Philip A. Woolley was a railroad developer from Elgin, Illinois, who moved to Washington just as the territory became a state in 1889. With the help of Territorial Attorney General James Bard Metcalfe, Woolley learned where three rail lines were projected to cross in a triangle a mile north of the Skagit River. Woolley and his sons built a sawmill near that point and then founded the company town of Woolley in 1890. Although Woolley and his town competed with the earlier town of Sedro about a half mile away, the two towns merged in 1898, with the new city of Sedro-Woolley centered on Woolley's old downtown blocks. After the merger, the Woolley family stayed in Washington, and Philip and his sons also established a new business in Savannah, Georgia, supplying rail ties and timber for the Seaboard Air Line.
East Coast Beginnings
Philip Woolley was born in Malone, New York, on February 17, 1831. His father was a physician and his ancestors had sided with the colonists in the Revolutionary War. His mother was a Canadian, and when Philip was in his early 20s he moved to Russell, Ontario -- about 40 miles southeast of Ottawa -- where he owned a general merchandise store while also felling timber on contract. He married Catherine Loucks of Ottawa on January 23, 1857, and they had three children while living in Canada.
During their last three years there, Woolley provided timber for railroad ties for a planned railroad in logging country south of the border in Michigan. That was the beginning of his lifetime work as a railroad contractor and developer. He moved his young family to Michigan in 1867, and he and Catherine had two more children while living near Grand Rapids over the next decade. The family then moved to Elgin, Illinois, 40 miles west of Chicago, where Woolley contracted for crossties and timbers for railroads, including the Chicago & Alton Railway, over the next dozen years.
In the summer of 1889, Woolley discovered an opportunity to establish his contracting business in Washington Territory. The Northern Pacific Railroad had built westward toward a terminus at Tacoma to become the second truly transcontinental railroad, and only one short rail line existed north of the Columbia River. More than a dozen "paper railroads" were being promoted in anticipation of a boom in the Puget Sound region, and Woolley learned from Metcalfe that three routes would likely all cross just north of the Skagit River.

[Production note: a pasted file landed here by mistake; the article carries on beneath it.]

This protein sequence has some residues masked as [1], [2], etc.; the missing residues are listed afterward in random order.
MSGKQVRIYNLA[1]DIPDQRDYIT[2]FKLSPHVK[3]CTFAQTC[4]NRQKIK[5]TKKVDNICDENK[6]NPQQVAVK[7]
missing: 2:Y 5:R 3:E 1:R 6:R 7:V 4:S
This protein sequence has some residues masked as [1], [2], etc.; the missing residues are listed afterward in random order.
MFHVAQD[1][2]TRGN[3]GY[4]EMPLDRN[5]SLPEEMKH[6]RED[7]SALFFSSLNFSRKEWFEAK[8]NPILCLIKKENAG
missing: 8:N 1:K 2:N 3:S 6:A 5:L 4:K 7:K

In November 1889, as Washington become a state, Philip and Catherine traveled west on the Canadian Pacific Railroad. As Catherine set up house in the little village of Sedro on November 29, Philip went to the Skagit County seat in Mount Vernon and arranged to buy 40 acres of land where the rail lines would cross. When his sons arrived, they all began building the Skagit River Lumber & Shingle Mill. After statehood, Metcalfe went back to private practice and the Woolley family was one of his principal clients.
The Fairhaven & Southern Railway was already laying track east of the mill, running on a diagonal from Bellingham Bay to Mortimer Cook's town of old Sedro. The second planned line, Seattle & Northern, was building eastward from Anacortes toward Sedro and would arrive in April 1890. The last line, the Seattle, Lake Shore & Eastern, was building north from Seattle and would arrive in the fall of 1890. Sure enough, all three crossed as Metcalfe predicted, forming a triangle that measured about 100 yards on each side.
Woolley's Townsite Wins Out
Although both old and new Sedro had a head start on Woolley's new company town, he had the considerable advantage of location. When fire and floodwaters threatened old Sedro by the Skagit River, the original businesses first moved to new Sedro and erected buildings on Jameson and on 3rd streets. After a major fire destroyed the Pioneer Block on 3rd Street and the three-story Hotel Sedro burned across the street, businesses began moving to Woolley's town, starting in 1895.
Progressive business leaders in both towns formed the Twin Cities Business League in 1896 and promoted consolidation of both towns and their redundant government offices that were just a half mile apart. Finally, in November 1898, the Skagit County commissioners called for naming petitions from both towns. When the vote came in at 81-76, favoring Sedro, the commissioners proposed a compromise with a hyphen between the names.
In December 1898, the merger was officially accepted. As Woolley's company town changed into an incorporated city, Woolley and his sons were already looking for new horizons. In 1901 they found a new major client, the Seaboard Air Line, which operated three railroads out of Savannah, Georgia. Over the next decade, Woolley supplied ties and railroad timbers for the company. Although his headquarters was in the south, Philip lived both in Georgia and in Sedro-Woolley. Philip died at his Woodworth Street mansion in Sedro-Woolley on June 12, 1912, and Catherine died there on March 28, 1924.